How To Bet On The MLB Playoffs
What are the best MLB playoff betting strategies? How is betting on baseball playoffs different to betting on the MLB regular season? In this article we discuss the keys to betting on the MLB playoffs.
An Introduction to Major League Baseball Playoffs
The Major League Baseball Playoffs start with Wildcard games followed by the full blown American and National league brackets. Many in the field of analytics emphasize the role of randomness in the baseball postseason, emphasizing that “anything can happen in a small sample size” and “the best team usually doesn’t win the pennant.”
Of course, gambling in general, and betting on sports in particular, is all about accepting randomness and trying to find edges in the market where the probabilities are not correctly priced. As with any successful baseball bettor, you aren’t trying to pin down exactly what’s going to happen. No. You’re trying to spot openings where what’s more likely to happen isn’t represented accurately in the market.
With that in mind, it’s important to think about what factors are most likely to lead to baseball teams (and their starting pitchers) being underrated and overrated in the playoffs. As we’ve discussed in past postseason analysis for the NFL, college basketball, and the NBA, one of the great hidden keys for team success in a playoff structure is versatility. On the other side of the coin, teams which lack this dimension can be overrated because it’s often underestimated how easy it is for playoff caliber opponents to counteract and nullify one big strength.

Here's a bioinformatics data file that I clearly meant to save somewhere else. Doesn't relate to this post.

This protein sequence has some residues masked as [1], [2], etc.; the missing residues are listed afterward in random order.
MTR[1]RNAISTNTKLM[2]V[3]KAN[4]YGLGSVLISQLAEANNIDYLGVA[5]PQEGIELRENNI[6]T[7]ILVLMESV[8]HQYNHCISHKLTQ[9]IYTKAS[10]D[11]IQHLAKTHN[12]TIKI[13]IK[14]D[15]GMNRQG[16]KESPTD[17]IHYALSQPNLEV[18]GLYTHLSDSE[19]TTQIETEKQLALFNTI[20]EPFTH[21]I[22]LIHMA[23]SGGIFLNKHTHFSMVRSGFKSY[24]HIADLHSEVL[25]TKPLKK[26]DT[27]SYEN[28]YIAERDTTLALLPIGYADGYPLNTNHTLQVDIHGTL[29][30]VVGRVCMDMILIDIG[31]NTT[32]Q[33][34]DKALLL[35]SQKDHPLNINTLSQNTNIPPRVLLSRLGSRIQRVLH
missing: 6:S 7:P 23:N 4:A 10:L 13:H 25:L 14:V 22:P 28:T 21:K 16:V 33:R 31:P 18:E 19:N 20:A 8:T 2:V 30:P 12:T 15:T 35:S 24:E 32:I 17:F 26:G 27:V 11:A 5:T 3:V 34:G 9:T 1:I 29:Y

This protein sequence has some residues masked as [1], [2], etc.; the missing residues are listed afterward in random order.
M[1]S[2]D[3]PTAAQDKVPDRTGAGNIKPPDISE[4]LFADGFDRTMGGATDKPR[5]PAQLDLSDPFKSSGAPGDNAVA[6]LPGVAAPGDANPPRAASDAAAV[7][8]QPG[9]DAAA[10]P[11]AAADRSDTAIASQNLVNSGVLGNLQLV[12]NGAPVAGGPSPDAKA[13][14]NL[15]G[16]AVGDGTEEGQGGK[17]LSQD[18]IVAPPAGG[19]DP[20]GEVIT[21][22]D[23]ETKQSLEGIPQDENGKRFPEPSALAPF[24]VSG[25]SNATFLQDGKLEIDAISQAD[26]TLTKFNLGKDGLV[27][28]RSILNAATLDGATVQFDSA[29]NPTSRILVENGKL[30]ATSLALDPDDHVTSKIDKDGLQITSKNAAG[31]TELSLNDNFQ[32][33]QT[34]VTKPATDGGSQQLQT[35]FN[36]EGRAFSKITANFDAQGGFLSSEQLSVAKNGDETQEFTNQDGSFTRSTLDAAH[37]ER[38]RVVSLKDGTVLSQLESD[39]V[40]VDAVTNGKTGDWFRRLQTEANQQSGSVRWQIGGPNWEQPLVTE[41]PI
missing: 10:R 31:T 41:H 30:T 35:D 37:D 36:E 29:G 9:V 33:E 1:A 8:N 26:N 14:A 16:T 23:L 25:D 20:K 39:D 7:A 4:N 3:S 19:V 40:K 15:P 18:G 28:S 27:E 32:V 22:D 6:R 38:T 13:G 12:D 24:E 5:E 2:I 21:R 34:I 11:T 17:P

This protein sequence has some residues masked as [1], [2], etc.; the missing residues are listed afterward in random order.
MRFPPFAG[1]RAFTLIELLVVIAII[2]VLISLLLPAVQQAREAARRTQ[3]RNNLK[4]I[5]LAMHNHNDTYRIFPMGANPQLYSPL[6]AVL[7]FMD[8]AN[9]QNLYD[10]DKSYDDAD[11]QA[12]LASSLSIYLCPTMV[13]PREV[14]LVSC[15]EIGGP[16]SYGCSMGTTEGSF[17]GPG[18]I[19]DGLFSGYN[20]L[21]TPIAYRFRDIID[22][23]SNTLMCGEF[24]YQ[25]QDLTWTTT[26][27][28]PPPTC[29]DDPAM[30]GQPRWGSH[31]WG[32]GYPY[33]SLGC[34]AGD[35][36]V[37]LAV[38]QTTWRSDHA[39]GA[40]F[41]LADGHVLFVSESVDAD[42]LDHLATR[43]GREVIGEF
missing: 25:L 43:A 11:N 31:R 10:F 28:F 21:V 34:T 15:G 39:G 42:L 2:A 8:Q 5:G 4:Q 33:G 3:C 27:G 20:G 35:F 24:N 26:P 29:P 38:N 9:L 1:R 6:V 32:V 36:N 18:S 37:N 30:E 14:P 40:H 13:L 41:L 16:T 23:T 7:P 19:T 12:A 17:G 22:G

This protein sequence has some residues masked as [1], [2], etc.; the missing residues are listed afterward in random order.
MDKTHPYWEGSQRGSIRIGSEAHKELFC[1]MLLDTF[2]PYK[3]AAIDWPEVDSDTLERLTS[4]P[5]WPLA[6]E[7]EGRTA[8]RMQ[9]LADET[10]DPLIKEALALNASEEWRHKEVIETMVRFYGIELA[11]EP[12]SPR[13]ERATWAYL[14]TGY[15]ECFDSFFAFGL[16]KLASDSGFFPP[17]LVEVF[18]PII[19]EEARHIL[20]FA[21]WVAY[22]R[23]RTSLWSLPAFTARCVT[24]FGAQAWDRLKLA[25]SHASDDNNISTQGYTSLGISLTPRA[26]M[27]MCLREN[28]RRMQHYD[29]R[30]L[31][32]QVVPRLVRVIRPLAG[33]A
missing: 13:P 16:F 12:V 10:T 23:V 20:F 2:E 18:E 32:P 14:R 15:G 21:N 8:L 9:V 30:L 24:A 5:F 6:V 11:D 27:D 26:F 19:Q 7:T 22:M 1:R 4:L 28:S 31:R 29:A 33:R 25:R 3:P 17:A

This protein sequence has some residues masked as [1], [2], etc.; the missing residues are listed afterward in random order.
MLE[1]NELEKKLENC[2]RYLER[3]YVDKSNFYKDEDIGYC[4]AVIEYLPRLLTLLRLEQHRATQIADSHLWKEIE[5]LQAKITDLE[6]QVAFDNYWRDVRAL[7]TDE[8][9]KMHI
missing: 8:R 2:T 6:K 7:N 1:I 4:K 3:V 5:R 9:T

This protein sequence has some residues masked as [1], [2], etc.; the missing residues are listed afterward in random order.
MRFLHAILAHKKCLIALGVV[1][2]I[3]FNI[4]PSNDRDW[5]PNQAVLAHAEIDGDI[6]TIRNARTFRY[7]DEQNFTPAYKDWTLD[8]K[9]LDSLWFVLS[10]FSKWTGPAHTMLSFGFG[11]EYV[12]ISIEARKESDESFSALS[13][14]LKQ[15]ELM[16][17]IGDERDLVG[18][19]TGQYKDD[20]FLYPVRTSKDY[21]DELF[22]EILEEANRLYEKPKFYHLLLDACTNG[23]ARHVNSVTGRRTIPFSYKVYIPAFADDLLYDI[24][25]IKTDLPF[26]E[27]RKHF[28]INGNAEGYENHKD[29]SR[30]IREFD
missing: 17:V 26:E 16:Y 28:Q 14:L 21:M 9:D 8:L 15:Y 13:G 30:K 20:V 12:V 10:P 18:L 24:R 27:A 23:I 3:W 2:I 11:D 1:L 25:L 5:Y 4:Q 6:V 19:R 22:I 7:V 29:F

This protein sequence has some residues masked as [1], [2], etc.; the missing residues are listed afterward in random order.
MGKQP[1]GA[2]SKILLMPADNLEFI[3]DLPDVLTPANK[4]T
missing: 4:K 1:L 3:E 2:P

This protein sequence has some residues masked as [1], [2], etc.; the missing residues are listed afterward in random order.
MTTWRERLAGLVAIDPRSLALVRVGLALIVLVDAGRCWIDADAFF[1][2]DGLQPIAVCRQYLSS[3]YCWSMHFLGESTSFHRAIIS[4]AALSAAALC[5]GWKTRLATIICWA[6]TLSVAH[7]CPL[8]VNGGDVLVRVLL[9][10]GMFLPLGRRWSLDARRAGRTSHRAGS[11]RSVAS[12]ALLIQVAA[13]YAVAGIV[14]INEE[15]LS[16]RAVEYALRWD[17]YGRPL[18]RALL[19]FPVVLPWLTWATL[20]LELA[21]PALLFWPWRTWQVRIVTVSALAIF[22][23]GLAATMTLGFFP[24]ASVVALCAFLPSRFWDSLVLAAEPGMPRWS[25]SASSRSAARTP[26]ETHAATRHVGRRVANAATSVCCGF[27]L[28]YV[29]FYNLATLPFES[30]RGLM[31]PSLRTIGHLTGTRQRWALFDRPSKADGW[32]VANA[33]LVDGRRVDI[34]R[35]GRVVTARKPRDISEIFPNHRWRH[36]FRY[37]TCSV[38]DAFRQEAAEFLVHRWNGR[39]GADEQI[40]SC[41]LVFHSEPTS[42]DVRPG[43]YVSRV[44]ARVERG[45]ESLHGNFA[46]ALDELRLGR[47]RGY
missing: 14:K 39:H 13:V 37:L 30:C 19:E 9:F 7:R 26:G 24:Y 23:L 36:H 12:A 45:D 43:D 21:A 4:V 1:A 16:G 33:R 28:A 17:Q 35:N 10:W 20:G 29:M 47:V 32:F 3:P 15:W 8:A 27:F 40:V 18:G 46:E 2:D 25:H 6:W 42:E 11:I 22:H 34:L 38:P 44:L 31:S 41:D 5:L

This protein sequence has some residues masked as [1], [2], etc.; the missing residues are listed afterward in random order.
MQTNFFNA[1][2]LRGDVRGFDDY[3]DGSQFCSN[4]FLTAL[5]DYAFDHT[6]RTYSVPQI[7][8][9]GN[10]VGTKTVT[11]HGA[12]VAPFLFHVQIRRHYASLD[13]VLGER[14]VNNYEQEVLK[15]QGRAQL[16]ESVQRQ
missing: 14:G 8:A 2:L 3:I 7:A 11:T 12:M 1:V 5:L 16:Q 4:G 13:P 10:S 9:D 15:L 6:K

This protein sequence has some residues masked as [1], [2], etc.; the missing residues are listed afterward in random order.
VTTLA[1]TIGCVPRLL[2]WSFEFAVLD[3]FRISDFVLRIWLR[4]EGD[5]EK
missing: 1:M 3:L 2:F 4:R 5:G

A team that’s too reliant on the home run will find it very difficult to thrive in spacious parks against elite pitchers who don’t let you make solid contact very often. Suddenly, a regular season dynamo is striking out or flying out all the time while not playing to market expectations.